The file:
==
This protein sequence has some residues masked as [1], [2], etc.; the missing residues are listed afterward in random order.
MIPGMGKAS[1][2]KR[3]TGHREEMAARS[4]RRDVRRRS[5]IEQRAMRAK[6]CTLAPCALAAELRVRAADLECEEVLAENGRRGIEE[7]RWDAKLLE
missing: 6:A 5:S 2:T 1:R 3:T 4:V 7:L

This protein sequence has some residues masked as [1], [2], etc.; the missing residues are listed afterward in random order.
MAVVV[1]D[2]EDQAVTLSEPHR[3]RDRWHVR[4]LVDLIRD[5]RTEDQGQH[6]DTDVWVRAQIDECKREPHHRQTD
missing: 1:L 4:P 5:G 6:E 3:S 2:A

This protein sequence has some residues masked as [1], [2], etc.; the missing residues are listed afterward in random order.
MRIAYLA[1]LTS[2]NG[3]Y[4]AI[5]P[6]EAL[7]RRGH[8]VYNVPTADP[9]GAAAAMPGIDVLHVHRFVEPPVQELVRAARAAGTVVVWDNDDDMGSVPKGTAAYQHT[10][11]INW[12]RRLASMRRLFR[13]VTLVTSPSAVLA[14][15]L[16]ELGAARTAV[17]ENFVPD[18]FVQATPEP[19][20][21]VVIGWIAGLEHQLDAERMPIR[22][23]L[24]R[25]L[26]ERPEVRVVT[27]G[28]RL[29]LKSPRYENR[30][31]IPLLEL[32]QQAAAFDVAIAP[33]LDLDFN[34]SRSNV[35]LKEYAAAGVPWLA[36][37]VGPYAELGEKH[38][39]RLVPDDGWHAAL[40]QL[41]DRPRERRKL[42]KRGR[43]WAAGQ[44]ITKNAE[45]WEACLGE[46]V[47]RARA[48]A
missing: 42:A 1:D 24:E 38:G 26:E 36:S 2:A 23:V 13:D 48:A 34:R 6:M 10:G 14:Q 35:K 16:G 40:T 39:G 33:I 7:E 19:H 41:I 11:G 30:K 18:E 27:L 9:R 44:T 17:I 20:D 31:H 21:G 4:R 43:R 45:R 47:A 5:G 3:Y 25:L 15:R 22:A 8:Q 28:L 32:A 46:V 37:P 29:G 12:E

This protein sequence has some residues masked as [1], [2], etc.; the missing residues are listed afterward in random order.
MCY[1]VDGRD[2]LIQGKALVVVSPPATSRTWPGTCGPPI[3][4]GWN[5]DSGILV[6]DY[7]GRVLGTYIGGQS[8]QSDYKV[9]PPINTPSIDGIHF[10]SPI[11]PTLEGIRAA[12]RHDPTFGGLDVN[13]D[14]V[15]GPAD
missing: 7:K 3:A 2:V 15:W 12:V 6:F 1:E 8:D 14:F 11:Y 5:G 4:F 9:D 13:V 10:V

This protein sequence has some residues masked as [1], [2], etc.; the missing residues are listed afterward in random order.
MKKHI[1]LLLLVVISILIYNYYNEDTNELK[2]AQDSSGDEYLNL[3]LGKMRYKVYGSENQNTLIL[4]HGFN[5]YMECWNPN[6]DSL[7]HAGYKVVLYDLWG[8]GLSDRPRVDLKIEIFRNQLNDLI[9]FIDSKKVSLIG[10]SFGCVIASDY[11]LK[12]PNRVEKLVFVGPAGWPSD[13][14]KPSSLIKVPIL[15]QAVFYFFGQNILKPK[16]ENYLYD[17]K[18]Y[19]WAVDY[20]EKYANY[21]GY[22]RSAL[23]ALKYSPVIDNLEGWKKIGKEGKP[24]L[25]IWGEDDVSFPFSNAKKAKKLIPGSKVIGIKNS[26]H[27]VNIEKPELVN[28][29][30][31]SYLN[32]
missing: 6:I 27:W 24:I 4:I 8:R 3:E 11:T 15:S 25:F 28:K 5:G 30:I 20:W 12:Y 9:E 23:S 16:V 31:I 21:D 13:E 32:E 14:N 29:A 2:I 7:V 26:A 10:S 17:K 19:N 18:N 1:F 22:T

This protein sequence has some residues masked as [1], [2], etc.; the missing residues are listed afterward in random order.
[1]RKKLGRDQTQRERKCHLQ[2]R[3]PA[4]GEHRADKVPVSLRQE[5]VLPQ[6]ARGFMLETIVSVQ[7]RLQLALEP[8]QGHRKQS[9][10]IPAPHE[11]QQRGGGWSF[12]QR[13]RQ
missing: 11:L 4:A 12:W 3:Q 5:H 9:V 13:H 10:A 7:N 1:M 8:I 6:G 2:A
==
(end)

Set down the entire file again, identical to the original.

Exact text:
This protein sequence has some residues masked as [1], [2], etc.; the missing residues are listed afterward in random order.
MIPGMGKAS[1][2]KR[3]TGHREEMAARS[4]RRDVRRRS[5]IEQRAMRAK[6]CTLAPCALAAELRVRAADLECEEVLAENGRRGIEE[7]RWDAKLLE
missing: 6:A 5:S 2:T 1:R 3:T 4:V 7:L

This protein sequence has some residues masked as [1], [2], etc.; the missing residues are listed afterward in random order.
MAVVV[1]D[2]EDQAVTLSEPHR[3]RDRWHVR[4]LVDLIRD[5]RTEDQGQH[6]DTDVWVRAQIDECKREPHHRQTD
missing: 1:L 4:P 5:G 6:E 3:S 2:A

This protein sequence has some residues masked as [1], [2], etc.; the missing residues are listed afterward in random order.
MRIAYLA[1]LTS[2]NG[3]Y[4]AI[5]P[6]EAL[7]RRGH[8]VYNVPTADP[9]GAAAAMPGIDVLHVHRFVEPPVQELVRAARAAGTVVVWDNDDDMGSVPKGTAAYQHT[10][11]INW[12]RRLASMRRLFR[13]VTLVTSPSAVLA[14][15]L[16]ELGAARTAV[17]ENFVPD[18]FVQATPEP[19][20][21]VVIGWIAGLEHQLDAERMPIR[22][23]L[24]R[25]L[26]ERPEVRVVT[27]G[28]RL[29]LKSPRYENR[30][31]IPLLEL[32]QQAAAFDVAIAP[33]LDLDFN[34]SRSNV[35]LKEYAAAGVPWLA[36][37]VGPYAELGEKH[38][39]RLVPDDGWHAAL[40]QL[41]DRPRERRKL[42]KRGR[43]WAAGQ[44]ITKNAE[45]WEACLGE[46]V[47]RARA[48]A
missing: 42:A 1:D 24:E 38:G 26:E 36:S 2:A 23:V 13:D 48:A 34:R 6:M 10:G 14:Q 35:K 16:G 40:T 39:G 33:I 7:E 19:H 41:I 11:G 30:K 18:E 27:L 9:R 44:T 17:I 20:D 31:H 21:G 4:R 43:R 45:R 47:A 5:G 3:Y 25:L 15:R 22:A 8:Q 28:L 32:A 46:V 37:P 29:G 12:E

This protein sequence has some residues masked as [1], [2], etc.; the missing residues are listed afterward in random order.
MCY[1]VDGRD[2]LIQGKALVVVSPPATSRTWPGTCGPPI[3][4]GWN[5]DSGILV[6]DY[7]GRVLGTYIGGQS[8]QSDYKV[9]PPINTPSIDGIHF[10]SPI[11]PTLEGIRAA[12]RHDPTFGGLDVN[13]D[14]V[15]GPAD
missing: 7:K 3:A 2:V 15:W 12:V 6:F 1:E 8:D 14:F 11:Y 5:G 4:F 9:D 13:V 10:V

This protein sequence has some residues masked as [1], [2], etc.; the missing residues are listed afterward in random order.
MKKHI[1]LLLLVVISILIYNYYNEDTNELK[2]AQDSSGDEYLNL[3]LGKMRYKVYGSENQNTLIL[4]HGFN[5]YMECWNPN[6]DSL[7]HAGYKVVLYDLWG[8]GLSDRPRVDLKIEIFRNQLNDLI[9]FIDSKKVSLIG[10]SFGCVIASDY[11]LK[12]PNRVEKLVFVGPAGWPSD[13][14]KPSSLIKVPIL[15]QAVFYFFGQNILKPK[16]ENYLYD[17]K[18]Y[19]WAVDY[20]EKYANY[21]GY[22]RSAL[23]ALKYSPVIDNLEGWKKIGKEGKP[24]L[25]IWGEDDVSFPFSNAKKAKKLIPGSKVIGIKNS[26]H[27]VNIEKPELVN[28][29][30][31]SYLN[32]
missing: 6:I 27:W 24:I 4:I 8:R 3:E 11:T 15:S 25:F 28:K 5:G 30:I 20:W 12:Y 9:E 23:S 16:V 31:I 21:D 13:E 32:E 14:N 29:A 2:I 7:V 26:A 10:S 17:K 19:N 18:N 1:F 22:T

This protein sequence has some residues masked as [1], [2], etc.; the missing residues are listed afterward in random order.
[1]RKKLGRDQTQRERKCHLQ[2]R[3]PA[4]GEHRADKVPVSLRQE[5]VLPQ[6]ARGFMLETIVSVQ[7]RLQLALEP[8]QGHRKQS[9][10]IPAPHE[11]QQRGGGWSF[12]QR[13]RQ
missing: 11:L 4:A 12:W 3:Q 5:H 9:V 13:H 10:A 7:N 1:M 8:I 6:G 2:A